Am Freitag, 31. Januar 2014 08:28:03 UTC+1 schrieb Konstantin Khomoutov:
> On Thu, 30 Jan 2014 22:59:12 -0800 (PST) 
> Tom Wieczorek < <javascript:>> wrote: 
> > I'd like to sign git commits with my GPG key after they have been 
> > committed. I know that I can sign them at commit time using git -S. 
> > But, is it possible to sign a single commit afterwards? I use an IDE 
> > that doesn't support signing. So I'd like to add my signature to 
> > those commits from the command line. I also know that there is an 
> > autosign git config value, but this one scares me a bit. I'd like to 
> > sign commits proactively, not just by accident. 
> IIRC, you can't sign a commit after it has been created because, well, 
> it has been created already, and objects in the Git database are 
> immutable. 

I already expected, that, bud didn't find any reference when searching the 
internet. Thanks for clarifying. I wasn't sure of how commit signing is 
implemented. If the signature would have been some sort of metadata 
attached to the actual commit, it could have been added after the commit, 
without changing its hash. But it seems to be part of the commit itself, if 
I understand correctly.

> So, basically, I'd say you have two possibilities: 
> * You should be able to amend the tip commit.  This would essentially 
>   replace it (that's what `git amend` does).  This should work for 
>   unpushed commits, and obviously only works for the tip commit 
>   (what HEAD points at). 
* You might attach an annotated tag to any commit you like. 
>   Annotated tags may be signed, and that's what, say, Git project 
>   does to do releases: a signed annotated tag is attached to a commit 
>   which designates a released state. 
>   Use `git tag -a` for this. 

I think the latter option is the most sensible.  The idea is that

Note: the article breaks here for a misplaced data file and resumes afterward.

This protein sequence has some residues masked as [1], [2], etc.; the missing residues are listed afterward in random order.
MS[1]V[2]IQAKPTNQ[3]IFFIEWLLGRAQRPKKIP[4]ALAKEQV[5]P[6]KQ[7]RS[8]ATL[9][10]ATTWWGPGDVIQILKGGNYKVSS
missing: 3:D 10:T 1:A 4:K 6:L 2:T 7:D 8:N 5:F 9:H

> there's no need to sign *each* commit because once you signed a tag, 
> you authenticated the whole subgraph of commits reachable from this 
> tag--simply because the tag references its commit by its SHA-1 name, 
> it, in turn, reference all the objects comprising the committed state 
> by the SHA-1 names of those objects, and its parent commits--by their 
> SHA-1 names as well.  Since we take SHA-1 names to be cryptographically 
> strong (exploitation of a collision attack for injection of 
> sensible malicious data into the repository is infeasible), by 
> attaching a signed annotated tag to a commit you effectively sign all 
> objects reachable from that one--even though they're not signed 
> directly. 
I was already aware of that. The idea was to prove that some distinct 
changeset has been made by me, and just me, but I assume you got that 
already. If I sign a tag, I sign all ancestors transitively. However, I 
cannot guarantee that there was a bad/spoofed commit pushed by someone 
else, without reviewing the whole history between HEAD and the first signed 
commit/tag. I have to think about it. Perhaps I just sign the tip commit of 
my branch just before opening a pull request, or something like that.

Anyway, thank you for your detailed explanation. Much appreciated.

> Note that the Git repo even has the maintainer's public key injected 
> into it--for easier verification; it's done like this: 
>   $ git tag gpg-key $(git hash-object -w <my-gpg-pub.key) 
>   $ git push hub gpg-key 

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